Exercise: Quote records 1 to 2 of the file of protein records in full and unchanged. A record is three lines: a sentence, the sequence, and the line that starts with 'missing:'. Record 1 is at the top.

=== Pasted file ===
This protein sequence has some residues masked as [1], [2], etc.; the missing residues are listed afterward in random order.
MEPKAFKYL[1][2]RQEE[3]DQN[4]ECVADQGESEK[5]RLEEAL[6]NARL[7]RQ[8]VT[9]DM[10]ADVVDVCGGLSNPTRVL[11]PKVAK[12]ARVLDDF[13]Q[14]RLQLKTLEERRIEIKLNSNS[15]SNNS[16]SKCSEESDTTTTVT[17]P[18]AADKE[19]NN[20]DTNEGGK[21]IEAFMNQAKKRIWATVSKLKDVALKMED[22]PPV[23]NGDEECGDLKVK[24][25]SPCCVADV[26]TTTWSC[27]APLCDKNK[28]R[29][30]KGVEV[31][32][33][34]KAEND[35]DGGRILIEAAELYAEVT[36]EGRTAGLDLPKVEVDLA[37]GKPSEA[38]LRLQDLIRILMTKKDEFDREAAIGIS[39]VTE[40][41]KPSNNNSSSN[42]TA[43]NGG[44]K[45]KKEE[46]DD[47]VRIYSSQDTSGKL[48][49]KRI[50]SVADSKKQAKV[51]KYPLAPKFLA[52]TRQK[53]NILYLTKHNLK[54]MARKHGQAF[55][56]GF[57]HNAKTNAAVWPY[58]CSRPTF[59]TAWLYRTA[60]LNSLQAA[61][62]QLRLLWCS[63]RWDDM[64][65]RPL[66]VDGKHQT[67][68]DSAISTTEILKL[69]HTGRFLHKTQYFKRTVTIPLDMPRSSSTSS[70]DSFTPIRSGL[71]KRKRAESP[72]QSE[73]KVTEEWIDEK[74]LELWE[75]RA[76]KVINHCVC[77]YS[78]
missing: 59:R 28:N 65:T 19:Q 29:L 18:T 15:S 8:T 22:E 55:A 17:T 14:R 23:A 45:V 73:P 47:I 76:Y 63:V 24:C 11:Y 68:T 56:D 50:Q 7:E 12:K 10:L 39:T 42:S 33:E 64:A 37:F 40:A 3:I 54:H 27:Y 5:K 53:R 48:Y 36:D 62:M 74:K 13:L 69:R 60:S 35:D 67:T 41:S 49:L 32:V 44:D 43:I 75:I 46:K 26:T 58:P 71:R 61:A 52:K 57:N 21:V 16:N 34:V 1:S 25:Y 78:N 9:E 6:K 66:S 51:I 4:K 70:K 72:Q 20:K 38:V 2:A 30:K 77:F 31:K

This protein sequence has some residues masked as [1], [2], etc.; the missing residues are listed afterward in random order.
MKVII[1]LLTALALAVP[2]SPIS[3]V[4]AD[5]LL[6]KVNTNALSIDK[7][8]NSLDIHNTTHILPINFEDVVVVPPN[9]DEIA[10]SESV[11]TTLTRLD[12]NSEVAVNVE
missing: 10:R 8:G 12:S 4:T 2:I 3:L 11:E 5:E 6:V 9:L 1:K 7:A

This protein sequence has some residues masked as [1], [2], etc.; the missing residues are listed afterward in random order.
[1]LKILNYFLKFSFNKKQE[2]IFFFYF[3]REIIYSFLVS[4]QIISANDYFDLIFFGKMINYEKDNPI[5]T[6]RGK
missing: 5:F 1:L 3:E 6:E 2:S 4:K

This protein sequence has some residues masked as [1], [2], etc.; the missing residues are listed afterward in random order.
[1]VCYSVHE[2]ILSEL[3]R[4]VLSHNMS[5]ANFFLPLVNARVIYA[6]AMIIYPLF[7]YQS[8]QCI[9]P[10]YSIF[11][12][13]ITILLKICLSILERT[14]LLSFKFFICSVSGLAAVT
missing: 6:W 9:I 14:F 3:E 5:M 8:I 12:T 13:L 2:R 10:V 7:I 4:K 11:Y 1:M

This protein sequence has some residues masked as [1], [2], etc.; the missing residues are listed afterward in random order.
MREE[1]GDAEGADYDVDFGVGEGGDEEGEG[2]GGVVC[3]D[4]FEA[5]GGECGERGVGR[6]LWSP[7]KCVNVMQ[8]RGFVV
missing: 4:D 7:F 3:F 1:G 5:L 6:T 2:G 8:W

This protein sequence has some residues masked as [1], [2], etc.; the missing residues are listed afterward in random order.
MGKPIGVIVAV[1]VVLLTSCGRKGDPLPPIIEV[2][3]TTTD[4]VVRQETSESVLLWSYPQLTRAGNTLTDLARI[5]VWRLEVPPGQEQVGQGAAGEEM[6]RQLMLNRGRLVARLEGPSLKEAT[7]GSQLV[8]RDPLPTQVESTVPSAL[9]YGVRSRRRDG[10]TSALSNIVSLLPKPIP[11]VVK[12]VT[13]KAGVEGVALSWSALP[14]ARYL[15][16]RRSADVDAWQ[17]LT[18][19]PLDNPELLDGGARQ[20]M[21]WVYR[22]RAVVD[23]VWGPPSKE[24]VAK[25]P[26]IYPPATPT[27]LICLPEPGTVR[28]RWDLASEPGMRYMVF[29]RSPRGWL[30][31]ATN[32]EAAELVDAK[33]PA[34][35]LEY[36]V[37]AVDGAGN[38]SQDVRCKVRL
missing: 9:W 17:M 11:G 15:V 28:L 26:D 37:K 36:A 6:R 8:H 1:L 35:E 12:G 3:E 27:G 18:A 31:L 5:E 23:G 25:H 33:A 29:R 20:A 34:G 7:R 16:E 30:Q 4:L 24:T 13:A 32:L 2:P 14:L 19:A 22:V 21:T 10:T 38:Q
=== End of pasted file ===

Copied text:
This protein sequence has some residues masked as [1], [2], etc.; the missing residues are listed afterward in random order.
MEPKAFKYL[1][2]RQEE[3]DQN[4]ECVADQGESEK[5]RLEEAL[6]NARL[7]RQ[8]VT[9]DM[10]ADVVDVCGGLSNPTRVL[11]PKVAK[12]ARVLDDF[13]Q[14]RLQLKTLEERRIEIKLNSNS[15]SNNS[16]SKCSEESDTTTTVT[17]P[18]AADKE[19]NN[20]DTNEGGK[21]IEAFMNQAKKRIWATVSKLKDVALKMED[22]PPV[23]NGDEECGDLKVK[24][25]SPCCVADV[26]TTTWSC[27]APLCDKNK[28]R[29][30]KGVEV[31][32][33][34]KAEND[35]DGGRILIEAAELYAEVT[36]EGRTAGLDLPKVEVDLA[37]GKPSEA[38]LRLQDLIRILMTKKDEFDREAAIGIS[39]VTE[40][41]KPSNNNSSSN[42]TA[43]NGG[44]K[45]KKEE[46]DD[47]VRIYSSQDTSGKL[48][49]KRI[50]SVADSKKQAKV[51]KYPLAPKFLA[52]TRQK[53]NILYLTKHNLK[54]MARKHGQAF[55][56]GF[57]HNAKTNAAVWPY[58]CSRPTF[59]TAWLYRTA[60]LNSLQAA[61][62]QLRLLWCS[63]RWDDM[64][65]RPL[66]VDGKHQT[67][68]DSAISTTEILKL[69]HTGRFLHKTQYFKRTVTIPLDMPRSSSTSS[70]DSFTPIRSGL[71]KRKRAESP[72]QSE[73]KVTEEWIDEK[74]LELWE[75]RA[76]KVINHCVC[77]YS[78]
missing: 59:R 28:N 65:T 19:Q 29:L 18:T 15:S 8:T 22:E 55:A 17:T 14:R 23:A 45:V 73:P 47:I 76:Y 63:V 24:C 11:Y 68:T 56:D 50:Q 7:E 12:K 10:L 39:T 42:S 33:E 64:A 37:F 40:A 3:I 54:H 27:Y 5:K 53:R 48:Y 36:D 62:M 74:K 13:L 69:R 60:S 35:D 67:T 41:S 49:L 32:V 44:D 43:I 75:I 46:K 26:T 58:P 71:R 61:A 52:K 57:N 21:V 16:N 34:V 1:S 25:Y 78:N 9:E 6:K 66:S 51:I 4:K 70:K 72:Q 20:K 38:V 2:A 30:K 77:F 31:K

This protein sequence has some residues masked as [1], [2], etc.; the missing residues are listed afterward in random order.
MKVII[1]LLTALALAVP[2]SPIS[3]V[4]AD[5]LL[6]KVNTNALSIDK[7][8]NSLDIHNTTHILPINFEDVVVVPPN[9]DEIA[10]SESV[11]TTLTRLD[12]NSEVAVNVE
missing: 10:R 8:G 12:S 4:T 2:I 3:L 11:E 5:E 6:V 9:L 1:K 7:A